The early stages of mortality decline especially benefitted the very young, making for a younger population. In the 1970s, the improvements in mortality were still affecting younger people more than older ones, and thus these gains in life expectancy did not much affect the age structure. That is no longer the case. With the delay of degenerative diseases associated with heart and cancer (4th phase of the epidemiological transition), the increased life expectancy is making for an older population.
Of course, besides fertility and mortality, aging is because all persons who remain in the population get older, one year at a time. This is important especially when there are cohorts of different sizes. That is, an important component of aging is the baby boom moving from one place in the age pyramid to the next.
Societal implications: Stages of aging
The first stage of aging, associated especially with lower fertility, was easy to accommodate at least in the short term, as it was liberating for adults who had fewer dependent children.
The second stage has especially been associated with the movement of the baby boom through the age structure. As long as the baby boom was entering or advancing in labour force ages, this was also easy to accommodate as it meant a larger, better educated and eventually more experienced labour force. It is interesting to observe that over the period 1966-86, the population as a whole was aging (as measured by the median age or the proportion 65+), but the labour force was actually getting younger.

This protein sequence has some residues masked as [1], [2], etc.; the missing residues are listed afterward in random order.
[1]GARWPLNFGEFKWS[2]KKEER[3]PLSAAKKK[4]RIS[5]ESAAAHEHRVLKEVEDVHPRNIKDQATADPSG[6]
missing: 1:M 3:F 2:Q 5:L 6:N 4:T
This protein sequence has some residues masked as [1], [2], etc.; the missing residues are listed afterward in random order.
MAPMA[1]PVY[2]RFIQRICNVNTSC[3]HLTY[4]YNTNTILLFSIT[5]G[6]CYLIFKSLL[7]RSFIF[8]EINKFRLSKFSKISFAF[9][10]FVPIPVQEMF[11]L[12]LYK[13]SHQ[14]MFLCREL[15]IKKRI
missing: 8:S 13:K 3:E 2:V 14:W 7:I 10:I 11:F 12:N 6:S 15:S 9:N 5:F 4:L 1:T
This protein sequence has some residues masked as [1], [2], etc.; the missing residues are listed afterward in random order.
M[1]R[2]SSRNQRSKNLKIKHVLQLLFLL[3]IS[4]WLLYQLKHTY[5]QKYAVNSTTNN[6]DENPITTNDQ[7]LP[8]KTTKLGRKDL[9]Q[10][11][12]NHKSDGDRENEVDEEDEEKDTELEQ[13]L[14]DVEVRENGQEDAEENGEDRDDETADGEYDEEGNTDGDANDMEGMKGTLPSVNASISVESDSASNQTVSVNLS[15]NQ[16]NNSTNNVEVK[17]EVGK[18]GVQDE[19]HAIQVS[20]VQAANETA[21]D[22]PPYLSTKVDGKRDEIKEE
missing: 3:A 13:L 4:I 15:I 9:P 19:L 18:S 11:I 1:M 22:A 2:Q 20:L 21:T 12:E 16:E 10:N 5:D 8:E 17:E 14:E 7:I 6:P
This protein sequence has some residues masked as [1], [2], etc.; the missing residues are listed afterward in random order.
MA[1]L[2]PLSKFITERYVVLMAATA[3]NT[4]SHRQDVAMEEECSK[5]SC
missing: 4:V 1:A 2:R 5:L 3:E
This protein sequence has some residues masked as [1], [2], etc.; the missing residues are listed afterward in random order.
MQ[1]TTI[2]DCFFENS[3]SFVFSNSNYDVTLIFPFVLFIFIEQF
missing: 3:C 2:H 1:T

In the third stage of aging, which we have known for some time would be after about 2011, aging is a function of the baby boom moving into ages of less labour force activity. With the mortality reductions of the 4th phase of the epidemiological transition, we have an increased proportion of frail elderly.
Social programs for all ages
When Canada’s social programs were being established or enhanced in the 1960s, it was easy to plan for increased benefits for the elderly, who were an important pocket of poverty at that time. With a growing population, growing economy, a small proportion of elderly, and larger cohorts following behind, it was not impossible to have income levels for the elderly that were comparable to the income they had while in the labour force.